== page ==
Posted in Movie reviews

Selma- 12a


It’s hard to criticise a film that is about someone’s life, even harder when that someone is as prestigious as Martin Luther King. While the film is a fair portrayal, it’s not nearly as good as it should have been.

The shame of the whole thing is that every white actor in a main role is a household name. Even the ones you don’t know the name of, you’ll swear you’ve seen in something else before. However, other than the underused Oprah Whinfrey and Cuba Gooding Jnr I could only place one or two others from the black cast. I couldn’t see this film as a storytelling biopic, but more of an illustration of how far Hollywood still has to go.

That said, the cast make a sound effort with the script. Tom Wilkinson is never a chore to have on the screen and David Oyelowo makes a fine transformation as Martin Luther King- seen best when he’s giving a powerful speech. However, a lot of the remaining cast are under used and under developed.

It’s rather interesting that this film chooses to focus not on the iconic bus boycott that led to King’s famous I have a dream speech, but instead on the protest to gain all black people the right to vote. No flashbacks to his early life; it smartly assumes if you’ve put your bum on a seat- you know who this man is. It’s such a shame then, that the film seems heavy with dead weight plot and in a desperate need of a good editing session.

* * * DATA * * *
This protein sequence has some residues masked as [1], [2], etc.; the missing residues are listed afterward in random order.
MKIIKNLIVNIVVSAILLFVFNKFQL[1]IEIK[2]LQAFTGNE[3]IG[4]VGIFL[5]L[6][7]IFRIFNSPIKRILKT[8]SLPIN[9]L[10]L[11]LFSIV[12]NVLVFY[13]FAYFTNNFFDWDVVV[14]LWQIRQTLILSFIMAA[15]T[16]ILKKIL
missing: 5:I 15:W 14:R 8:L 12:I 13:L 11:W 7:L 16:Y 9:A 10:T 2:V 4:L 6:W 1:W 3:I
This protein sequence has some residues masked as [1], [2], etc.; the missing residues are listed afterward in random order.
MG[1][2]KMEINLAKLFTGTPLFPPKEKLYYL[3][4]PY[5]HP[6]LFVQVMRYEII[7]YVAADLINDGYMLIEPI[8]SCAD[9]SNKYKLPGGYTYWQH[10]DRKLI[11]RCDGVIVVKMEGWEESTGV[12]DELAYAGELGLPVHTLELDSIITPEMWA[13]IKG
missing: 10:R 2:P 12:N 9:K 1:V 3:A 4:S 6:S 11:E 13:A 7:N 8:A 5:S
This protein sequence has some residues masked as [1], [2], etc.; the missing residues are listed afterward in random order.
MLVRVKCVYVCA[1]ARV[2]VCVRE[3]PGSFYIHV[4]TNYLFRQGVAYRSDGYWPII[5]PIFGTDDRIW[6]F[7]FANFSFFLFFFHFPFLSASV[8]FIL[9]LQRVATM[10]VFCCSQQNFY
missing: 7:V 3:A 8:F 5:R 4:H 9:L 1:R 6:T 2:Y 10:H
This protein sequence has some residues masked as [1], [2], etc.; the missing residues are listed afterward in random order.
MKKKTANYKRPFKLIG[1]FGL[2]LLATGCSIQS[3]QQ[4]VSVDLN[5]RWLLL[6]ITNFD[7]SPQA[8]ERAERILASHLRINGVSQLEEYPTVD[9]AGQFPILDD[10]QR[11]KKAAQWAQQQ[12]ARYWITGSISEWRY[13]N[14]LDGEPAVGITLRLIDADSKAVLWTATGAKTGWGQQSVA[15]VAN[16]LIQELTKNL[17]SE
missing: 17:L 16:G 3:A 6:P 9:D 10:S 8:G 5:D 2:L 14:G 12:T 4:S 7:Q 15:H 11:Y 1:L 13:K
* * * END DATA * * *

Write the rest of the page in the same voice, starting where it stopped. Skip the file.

Malcolm X is almost vilified and glosses over the contact he has with King. While I like the connections and the commentary of how polar opposite they were at times, they did not truly reflect Malcolm’s evolution after Hajj. It’s a shame because I would have liked to have seen a truer, deeper look into that relationship.

The film certainly will interest anyone studying the civil rights movement, but there is no feeling of inspiration, motivation or even achievement that you perhaps would get if looking at King’s Pre-dream era.

Cast- 7
Cinematography- 6
Plot- 6
Pace- 5
Music- 3
Enjoy ability- 4

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